DIARY

The Village, Part Deux

Here are the things that happened on Saturday: Francesca, Brie and I (plus kids) got in the car with the intention of driving to Marin County to meet Francesca’s brother Mookie for a lovely, semi-glamorous lunch before “hiking” (strolling) through the Ewok Forest. Then, an hour into the drive, traffic and carsickness happened, and we thought it best to just take the nearest exit, which happened to be Berkeley. And so the lovely semi-glamorous lunch was replaced by grilled cheese sandwiches and a pitcher of Bud, which was obviously fine by us. We wandered around in vintage shops (I picked up a gold lame maxi dress that is wildly inappropriate for my present lifestyle of Safeway runs and baby-corralling, but whatever it’s amazing) and made a string necklace for Kendrick to match the ones that Indy and Goldie wear, and then drove up to a scenic overpass and took photographs of the fact that we have all simultaneously decided that we are excited about miniature bags like the ones we last wore in 1996.

Those bags were what I was originally planning to write about today. But then we drove home to make dinner, and my plans changed. Because around 7PM, Francesca asked where Lucy was, and in the same instant all five of us realized that we hadn’t seen her in hours.

Lucy is getting old; very old for a purebred dog. She sometimes spends hours sitting in the bathroom underneath the toilet, staring at the wall that she can no longer see thanks to the cataract that has developed over her single eye. She sleeps most of the day. She gets stuck on the couch or on a chair or on the edge of the bathtub (how she gets up there, I have no idea), and barks and barks until someone comes to help her down.

It is a hard thing, to watch my sweet, bouncy puppy slow down. I can hardly stand it.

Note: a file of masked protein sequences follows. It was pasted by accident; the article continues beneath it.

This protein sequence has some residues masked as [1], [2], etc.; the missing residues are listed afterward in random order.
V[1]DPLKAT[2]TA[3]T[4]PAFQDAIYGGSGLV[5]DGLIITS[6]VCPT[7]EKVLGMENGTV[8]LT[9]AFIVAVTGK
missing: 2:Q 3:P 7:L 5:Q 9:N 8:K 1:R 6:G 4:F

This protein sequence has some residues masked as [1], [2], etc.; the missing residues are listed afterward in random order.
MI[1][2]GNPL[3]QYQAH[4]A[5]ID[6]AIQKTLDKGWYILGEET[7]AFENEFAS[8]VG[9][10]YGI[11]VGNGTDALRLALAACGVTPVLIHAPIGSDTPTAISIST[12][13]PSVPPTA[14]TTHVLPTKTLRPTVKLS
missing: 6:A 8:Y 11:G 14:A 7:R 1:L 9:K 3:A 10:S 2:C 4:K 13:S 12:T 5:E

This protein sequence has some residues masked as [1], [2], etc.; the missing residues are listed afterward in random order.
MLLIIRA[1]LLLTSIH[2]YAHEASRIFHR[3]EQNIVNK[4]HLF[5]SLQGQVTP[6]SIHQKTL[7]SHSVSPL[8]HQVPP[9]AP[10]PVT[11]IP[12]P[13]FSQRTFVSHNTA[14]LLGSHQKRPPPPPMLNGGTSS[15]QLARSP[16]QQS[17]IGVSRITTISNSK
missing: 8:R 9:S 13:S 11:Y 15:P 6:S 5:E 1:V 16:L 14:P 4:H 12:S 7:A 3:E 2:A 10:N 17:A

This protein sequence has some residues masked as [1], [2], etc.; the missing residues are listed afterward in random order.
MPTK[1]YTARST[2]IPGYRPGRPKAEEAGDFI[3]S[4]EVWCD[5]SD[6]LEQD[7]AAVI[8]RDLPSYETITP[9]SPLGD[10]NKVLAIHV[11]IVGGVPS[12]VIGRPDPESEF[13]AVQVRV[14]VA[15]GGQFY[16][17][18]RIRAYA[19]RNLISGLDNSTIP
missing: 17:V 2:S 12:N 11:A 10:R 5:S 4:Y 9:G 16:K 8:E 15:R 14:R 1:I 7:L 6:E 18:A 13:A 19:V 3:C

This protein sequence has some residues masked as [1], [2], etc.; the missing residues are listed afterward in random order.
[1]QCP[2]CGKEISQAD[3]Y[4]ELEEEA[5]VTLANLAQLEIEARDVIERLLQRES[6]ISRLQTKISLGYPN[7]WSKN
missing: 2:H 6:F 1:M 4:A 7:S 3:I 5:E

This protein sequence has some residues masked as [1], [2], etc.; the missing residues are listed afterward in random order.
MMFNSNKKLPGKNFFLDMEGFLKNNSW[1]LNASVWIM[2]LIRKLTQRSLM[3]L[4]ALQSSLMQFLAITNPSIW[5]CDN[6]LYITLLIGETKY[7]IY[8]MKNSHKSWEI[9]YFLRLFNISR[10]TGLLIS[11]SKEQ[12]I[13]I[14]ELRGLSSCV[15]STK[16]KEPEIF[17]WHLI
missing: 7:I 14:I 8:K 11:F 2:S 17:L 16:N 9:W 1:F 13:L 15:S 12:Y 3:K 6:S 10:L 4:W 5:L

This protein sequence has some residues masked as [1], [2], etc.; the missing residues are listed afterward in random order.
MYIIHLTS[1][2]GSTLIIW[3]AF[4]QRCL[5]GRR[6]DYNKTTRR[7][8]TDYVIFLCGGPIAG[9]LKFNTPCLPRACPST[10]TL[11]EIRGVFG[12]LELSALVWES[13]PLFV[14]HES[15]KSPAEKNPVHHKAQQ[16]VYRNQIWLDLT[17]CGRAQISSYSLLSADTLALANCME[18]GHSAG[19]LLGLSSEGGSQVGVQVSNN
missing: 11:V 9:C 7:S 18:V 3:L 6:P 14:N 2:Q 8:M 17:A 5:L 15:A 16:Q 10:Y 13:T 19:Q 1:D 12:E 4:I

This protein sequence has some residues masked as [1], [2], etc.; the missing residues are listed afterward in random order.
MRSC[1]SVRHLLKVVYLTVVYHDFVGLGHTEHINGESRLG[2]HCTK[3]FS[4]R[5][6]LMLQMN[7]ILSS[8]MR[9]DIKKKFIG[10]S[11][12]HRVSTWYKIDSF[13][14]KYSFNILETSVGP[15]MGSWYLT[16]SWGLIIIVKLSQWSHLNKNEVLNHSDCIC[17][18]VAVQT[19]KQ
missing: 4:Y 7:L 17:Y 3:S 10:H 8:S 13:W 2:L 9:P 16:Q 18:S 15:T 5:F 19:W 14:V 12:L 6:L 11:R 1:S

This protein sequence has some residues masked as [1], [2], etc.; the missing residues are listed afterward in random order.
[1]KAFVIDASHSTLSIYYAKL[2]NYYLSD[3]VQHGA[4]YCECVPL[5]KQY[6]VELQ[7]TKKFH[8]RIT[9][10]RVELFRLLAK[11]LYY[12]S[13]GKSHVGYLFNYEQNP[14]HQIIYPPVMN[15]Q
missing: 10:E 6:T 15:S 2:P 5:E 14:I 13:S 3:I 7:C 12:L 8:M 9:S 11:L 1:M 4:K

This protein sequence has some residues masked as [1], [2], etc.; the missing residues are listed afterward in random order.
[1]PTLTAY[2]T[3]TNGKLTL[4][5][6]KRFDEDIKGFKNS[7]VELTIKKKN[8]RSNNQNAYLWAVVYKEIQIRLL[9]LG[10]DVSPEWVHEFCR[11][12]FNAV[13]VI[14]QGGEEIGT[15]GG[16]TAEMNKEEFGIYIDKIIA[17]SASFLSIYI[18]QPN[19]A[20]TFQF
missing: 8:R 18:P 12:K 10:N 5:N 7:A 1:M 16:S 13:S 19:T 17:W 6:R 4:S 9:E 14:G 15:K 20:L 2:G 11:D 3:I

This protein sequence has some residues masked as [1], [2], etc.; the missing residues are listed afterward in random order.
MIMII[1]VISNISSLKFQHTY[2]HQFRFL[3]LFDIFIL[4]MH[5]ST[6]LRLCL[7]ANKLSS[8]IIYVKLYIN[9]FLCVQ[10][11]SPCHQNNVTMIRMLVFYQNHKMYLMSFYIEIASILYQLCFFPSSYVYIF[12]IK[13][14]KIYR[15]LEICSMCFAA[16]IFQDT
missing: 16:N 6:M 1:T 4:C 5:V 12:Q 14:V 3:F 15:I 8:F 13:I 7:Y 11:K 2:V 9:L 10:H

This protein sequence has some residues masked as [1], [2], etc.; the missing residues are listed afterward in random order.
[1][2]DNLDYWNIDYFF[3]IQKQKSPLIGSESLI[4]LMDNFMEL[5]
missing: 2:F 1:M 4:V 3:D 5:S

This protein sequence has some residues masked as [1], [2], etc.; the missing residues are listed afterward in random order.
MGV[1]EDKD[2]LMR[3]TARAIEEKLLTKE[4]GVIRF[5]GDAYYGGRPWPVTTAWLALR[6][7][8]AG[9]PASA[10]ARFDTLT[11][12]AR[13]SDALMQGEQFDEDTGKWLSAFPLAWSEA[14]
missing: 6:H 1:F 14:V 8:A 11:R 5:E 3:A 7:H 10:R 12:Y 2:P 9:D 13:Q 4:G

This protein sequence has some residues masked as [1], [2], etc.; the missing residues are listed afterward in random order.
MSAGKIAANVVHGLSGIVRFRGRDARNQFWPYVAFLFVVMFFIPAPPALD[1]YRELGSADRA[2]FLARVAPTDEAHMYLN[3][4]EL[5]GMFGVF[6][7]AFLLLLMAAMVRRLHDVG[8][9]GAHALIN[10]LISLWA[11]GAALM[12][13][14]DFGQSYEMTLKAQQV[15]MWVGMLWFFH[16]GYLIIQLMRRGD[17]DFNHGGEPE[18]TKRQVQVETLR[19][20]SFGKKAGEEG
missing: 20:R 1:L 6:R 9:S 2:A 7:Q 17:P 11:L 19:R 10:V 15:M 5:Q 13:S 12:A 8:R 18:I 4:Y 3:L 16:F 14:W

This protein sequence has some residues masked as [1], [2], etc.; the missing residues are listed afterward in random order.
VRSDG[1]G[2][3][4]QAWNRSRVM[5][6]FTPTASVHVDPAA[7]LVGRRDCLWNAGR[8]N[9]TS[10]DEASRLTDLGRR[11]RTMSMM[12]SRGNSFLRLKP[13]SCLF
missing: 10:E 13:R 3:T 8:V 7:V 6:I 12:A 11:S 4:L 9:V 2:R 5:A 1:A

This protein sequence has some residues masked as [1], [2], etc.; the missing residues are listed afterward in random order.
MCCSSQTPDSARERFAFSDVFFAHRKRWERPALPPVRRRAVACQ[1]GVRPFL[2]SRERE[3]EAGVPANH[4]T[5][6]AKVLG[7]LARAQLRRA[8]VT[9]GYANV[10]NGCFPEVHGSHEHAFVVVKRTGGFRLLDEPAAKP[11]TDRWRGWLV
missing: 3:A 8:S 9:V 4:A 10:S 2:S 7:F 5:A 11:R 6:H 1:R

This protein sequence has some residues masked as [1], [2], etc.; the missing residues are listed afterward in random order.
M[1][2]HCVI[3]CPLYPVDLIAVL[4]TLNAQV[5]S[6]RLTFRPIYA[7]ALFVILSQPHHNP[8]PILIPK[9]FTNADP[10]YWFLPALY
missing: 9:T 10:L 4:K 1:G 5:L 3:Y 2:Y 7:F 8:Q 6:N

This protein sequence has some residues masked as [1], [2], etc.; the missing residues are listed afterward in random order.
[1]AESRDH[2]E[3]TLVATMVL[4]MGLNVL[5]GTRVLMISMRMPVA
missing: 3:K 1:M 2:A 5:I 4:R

Once we realized that Lucy wasn’t in any of the spots where she typically hides, Francesca, Brie, Mookie, Kendrick and I combed the house inch by inch: the garden shed, the spot underneath the patio slats, everywhere. Eventually, we had to admit that she simply wasn’t there. This is a dog who spends 6 hours each day tucked away in the shade under our patio table and 6 hours sitting in a basket in my closet, and who whiles away the remaining twelve parked on our bed. The idea of her striking out on her own was essentially unfathomable…but apparently it had happened.

So we made signs. Mookie watched the kids; Kendrick walked the neighborhood with a flashlight, and Brie, Francesca and I got in my car and drove around for hours, talking to everyone we saw and papering every lamppost and stop sign with posters.

Lost Dog

White and brown, 8lbs, one eye

Please help

Call xxx-xxxx

At one point, we were driving past the park near my house and I stopped a couple of boys on skateboards to ask them if they’d seen a little white dog.

“The one with one eye?” they said. “We’re on our way to the park to look for her.” And they skated off.

I put up a notice on my neighborhood watch page, and got email after email from people saying they’d heard; they were sorry; they were going out to hunt for Lucy. On one circle around the block, I spotted my neighbor Scott and his twelve-year-old daughter hunting for Lucy with flashlights; on the next I ran into my other neighbor Dan, who was busy posting a “lost dog” notice to Facebook. I texted with girlfriends who I had plans with the next day to let them know I wouldn’t be able to make it; they offered to walk the streets with me and I knew they meant it.

We signed up for a pet Amber Alert service that would send posters to all the local vets and shelters. We put up poster after poster after poster, and I cried and tried to figure out how to wrap my mind around the possibility that I might never know where Lucy went. And then finally, around midnight, we decided that we’d done all we could until the shelters opened in the morning, and we headed home to go to sleep.

I sat down at my computer. Brie and Francesca sat on the couch, and Mookie headed into the guest bedroom.

And then: “…Um, Francesca?” Mookie said. “…Can you come here?”

I barely paid attention; I was on the neighborhood watch site answering questions about where Lucy had last been seen.

Then, from Francesca: “Ahhh…Jordan?”

And then: “Jordan you should come here right now.”

I walked into the hallway where Francesca and her brother were standing, and discovered an actual river coursing out of the master bedroom, running a full inch deep through my bedroom, my daughter’s bedroom, the hallway closet, and the hallway itself. The master bedroom toilet, it seemed, had decided that I hadn’t experienced quite enough stress for one day, so what the hell: let’s fuck up the house!